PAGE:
With Homework to Spare, School Invades Students’ Summers

Homework creep continues as assignments go beyond reading novels for English

We’ve all experienced the anxiety that overtakes us during the last two weeks of August. The realization hits all too suddenly. Summer is coming to an end, and school will be starting in a few weeks. The worst part? You still have summer homework to complete.

We all know the side effects that come with the August Panic. Nausea, dizziness, shortness of breath. Soon, we enter a state of denial, in which one typically undergoes a drastic change, the most extreme being dropping the homework-laden class all together.

Last year, as rising sophomores, we were faced with annual task of APUSH summer reading. Six textbook chapters, four essay outlines and three chapters into a supplemental reading, we felt like the colonists venturing into the New World, scared and alone.

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With little guidance and a daunting amount of work, many of our peers considered dropping the class, even before the school year began.

“It was a lot of work, and pretty intimidating,” said sophomore Ella Ball. “I think it’s important to get a base for your upcoming class, but sometimes they give too much work over the summer, which is supposed to be for relaxing.”

So if summer is meant for relaxing, and this work only adds stress, why is there a need for summer homework?

AP World History teacher Amanda Ahrens assigns her students mapwork, the first chapter in the textbook and roughly 150 pages of “Guns, Germs, and Steel” by Jared Diamond to complete over the summer.

“I do think that you have to do something over the summer, especially if it’s a college course,” Ahrens said. “I just want the kids to start thinking and be ready on that first day, as opposed to not knowing anything or not really understanding what the class is about, so at least I know that at least a day or two before they’re in school mode again. I think it makes the transition easier for everybody involved.”

However, Ahrens isn’t the only teacher requiring summer homework for her course. For example, the English Department requires summer reading to be assigned for all classes, meaning every Shaker student has at least one significant assignment over the summer. As for AP courses, the required work becomes increasingly tedious. For example, AP U.S. History students must complete the first six chapters of their textbook, “The American Pageant,” and three more chapters in a supplementary reading.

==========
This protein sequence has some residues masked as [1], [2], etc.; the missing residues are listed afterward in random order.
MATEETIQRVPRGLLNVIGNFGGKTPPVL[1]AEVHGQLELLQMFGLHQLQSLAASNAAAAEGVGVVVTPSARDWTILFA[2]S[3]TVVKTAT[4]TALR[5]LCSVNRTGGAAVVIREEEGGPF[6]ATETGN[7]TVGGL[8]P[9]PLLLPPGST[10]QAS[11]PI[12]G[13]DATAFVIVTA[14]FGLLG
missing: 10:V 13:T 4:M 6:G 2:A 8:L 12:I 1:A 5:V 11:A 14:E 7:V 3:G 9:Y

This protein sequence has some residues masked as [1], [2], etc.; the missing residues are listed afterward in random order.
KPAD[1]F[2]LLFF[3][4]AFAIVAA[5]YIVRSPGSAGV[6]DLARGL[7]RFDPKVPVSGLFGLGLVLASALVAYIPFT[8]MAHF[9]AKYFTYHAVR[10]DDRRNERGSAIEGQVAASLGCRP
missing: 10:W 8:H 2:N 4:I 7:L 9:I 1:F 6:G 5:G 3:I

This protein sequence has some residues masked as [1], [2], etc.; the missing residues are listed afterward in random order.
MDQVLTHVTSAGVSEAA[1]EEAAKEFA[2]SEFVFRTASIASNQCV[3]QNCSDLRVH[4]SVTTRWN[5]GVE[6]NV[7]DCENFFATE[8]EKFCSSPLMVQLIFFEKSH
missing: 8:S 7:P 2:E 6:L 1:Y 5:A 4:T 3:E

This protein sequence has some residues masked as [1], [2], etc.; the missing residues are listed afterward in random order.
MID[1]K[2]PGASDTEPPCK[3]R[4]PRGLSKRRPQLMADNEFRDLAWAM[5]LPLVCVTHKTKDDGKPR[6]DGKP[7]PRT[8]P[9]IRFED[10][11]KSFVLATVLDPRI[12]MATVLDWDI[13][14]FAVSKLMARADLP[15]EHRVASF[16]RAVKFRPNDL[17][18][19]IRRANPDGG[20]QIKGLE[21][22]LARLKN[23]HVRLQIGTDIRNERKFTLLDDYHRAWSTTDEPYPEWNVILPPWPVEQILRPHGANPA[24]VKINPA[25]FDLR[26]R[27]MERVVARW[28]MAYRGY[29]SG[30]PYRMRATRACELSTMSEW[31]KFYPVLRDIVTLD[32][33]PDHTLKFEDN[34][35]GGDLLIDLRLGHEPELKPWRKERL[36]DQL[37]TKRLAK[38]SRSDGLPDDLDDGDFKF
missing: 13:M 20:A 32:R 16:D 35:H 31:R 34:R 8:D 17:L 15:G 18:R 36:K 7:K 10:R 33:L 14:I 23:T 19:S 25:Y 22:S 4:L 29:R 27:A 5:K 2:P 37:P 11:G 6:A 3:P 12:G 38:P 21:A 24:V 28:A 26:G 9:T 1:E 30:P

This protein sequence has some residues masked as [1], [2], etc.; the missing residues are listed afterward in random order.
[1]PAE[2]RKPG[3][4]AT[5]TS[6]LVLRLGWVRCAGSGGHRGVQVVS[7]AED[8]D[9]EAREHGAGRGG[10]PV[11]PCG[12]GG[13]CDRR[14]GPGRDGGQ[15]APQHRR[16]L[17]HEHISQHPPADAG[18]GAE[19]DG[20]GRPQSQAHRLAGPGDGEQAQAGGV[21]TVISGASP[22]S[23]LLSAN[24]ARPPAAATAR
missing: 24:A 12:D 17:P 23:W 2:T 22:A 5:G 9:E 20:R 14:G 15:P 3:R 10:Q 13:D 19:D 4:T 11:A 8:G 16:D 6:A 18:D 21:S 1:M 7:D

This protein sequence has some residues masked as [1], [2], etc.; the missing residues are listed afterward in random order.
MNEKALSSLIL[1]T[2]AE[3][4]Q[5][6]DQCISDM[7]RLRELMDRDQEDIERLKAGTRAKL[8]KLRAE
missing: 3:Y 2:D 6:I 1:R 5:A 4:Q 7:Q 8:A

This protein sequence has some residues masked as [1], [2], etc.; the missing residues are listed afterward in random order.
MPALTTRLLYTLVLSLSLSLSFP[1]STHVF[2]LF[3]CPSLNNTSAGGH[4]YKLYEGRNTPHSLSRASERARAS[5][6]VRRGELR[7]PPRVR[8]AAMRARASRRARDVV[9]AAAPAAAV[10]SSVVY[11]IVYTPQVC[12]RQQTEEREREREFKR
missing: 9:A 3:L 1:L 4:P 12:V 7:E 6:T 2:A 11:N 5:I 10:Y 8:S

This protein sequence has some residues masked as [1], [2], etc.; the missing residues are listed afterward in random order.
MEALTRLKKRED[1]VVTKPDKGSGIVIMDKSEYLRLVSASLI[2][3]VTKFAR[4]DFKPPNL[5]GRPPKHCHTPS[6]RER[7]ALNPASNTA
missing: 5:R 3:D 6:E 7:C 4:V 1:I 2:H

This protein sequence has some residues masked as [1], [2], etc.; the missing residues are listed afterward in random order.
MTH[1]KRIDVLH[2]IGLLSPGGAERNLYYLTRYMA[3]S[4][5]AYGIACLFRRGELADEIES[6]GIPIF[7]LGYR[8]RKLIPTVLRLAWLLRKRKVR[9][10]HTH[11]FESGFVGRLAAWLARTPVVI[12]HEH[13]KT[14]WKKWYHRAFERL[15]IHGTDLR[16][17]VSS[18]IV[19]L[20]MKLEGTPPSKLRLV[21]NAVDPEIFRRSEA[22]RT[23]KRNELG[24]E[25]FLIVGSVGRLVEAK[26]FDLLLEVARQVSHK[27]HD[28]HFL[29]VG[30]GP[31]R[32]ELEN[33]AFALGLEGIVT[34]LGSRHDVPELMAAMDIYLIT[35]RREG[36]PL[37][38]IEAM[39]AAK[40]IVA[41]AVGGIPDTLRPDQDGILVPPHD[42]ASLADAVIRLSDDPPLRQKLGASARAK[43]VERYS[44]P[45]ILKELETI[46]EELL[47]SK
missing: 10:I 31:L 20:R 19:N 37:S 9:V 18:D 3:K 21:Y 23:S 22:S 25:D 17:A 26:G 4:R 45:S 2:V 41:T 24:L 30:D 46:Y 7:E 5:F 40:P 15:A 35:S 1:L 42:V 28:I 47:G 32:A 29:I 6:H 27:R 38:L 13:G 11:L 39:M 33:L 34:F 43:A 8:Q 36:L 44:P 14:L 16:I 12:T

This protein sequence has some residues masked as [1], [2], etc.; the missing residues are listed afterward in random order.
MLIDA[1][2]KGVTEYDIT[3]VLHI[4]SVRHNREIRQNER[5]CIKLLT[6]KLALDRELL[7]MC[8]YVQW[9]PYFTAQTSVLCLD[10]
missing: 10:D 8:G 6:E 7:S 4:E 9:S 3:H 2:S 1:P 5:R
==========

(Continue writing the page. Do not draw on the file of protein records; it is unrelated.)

The work paid off for APUSH student Ball.

“I think reading over the summer gave me more time to complete the work and showed me what was to be in store for the rest of the year,” Ball said. “The time definitely helped me prepare myself.”

AP Economics students, however, are expected to watch two documentaries and take graded notes on each. Although this change of pace is refreshing for students fed up with reading, it’s unsure if it proves equally beneficial.

“I do think kids need to read more. I think that a tendency now is to not read, so I hesitate moving to all movies or documentaries because I think that sitting down with a book is something that is valuable, and you’re going to have to do that in college,” Ahrens said. “For me, summer reading is like two parts. For one, it’s to show you the rigor of the class, and also, two, to spark your interest.”

But whether reading more than 100 pages of a textbook and taking notes on the material really sparks students’ interest is debatable.

Sophomore Max Markey, who will be starting the International Baccalaureate Programme next year has to read two books for IB Theory of Knowledge, two for English, and watch documentaries for Economics.

“I think it depends,” Markey said of his interest in summer work. “There are some classes, especially AP and IB classes, where you do kind of need it to get started and introduce the material before the year starts. With the Econ [documentaries] it should be interesting, but for the most part it’ll be horrid.”

In fact, some students are so uninterested in the information and unprepared for the rigorous course they signed up for that they wind up dropping it within the first couple weeks of the school year, if not before. So to what extent does summer work double as a weeding-out tool for unprepared students?

“I want to get away from that [summer work as a weeding out tool], but I do think the class is a huge jump for some kids, and it’s important to understand what is going to be asked of them,” Ahrens said. “It’s a preview of what they’re going to encounter, so what’s better? That they don’t see it beforehand, or they do see it and do find it intimidating. Personally, I think the latter is better.”

Although intimidation and an overwhelming workload is often the case, some students drop advanced classes for other reasons. Junior Bess Aronoff ended up dropping APUSH only halfway into the first quarter of her sophomore year because she did not feel she was getting sufficient direction for the course.

“Because APUSH is the first AP class that people take, that summer homework is hard because there’s no guidance. You’re just handed over a textbook and sort of forced to figure it out yourself,” Aranoff said.

But what happens to all those students who toughed it out and completed the rigorous course? According to College Board, although the total number of AP tests taken by each high school class more than doubled from 2002 to 2012, AP test scores have been dropping rapidly in recent years. The overall pass rate dropped from 61 percent for the class of 2002 to 57 percent for the class of 2012. In fact, the class of 2012 failed about 1.3 million AP exams during their high school career.

So at the end of the day, after all AP tests have been taken and forgotten, how much did that summer homework really help?

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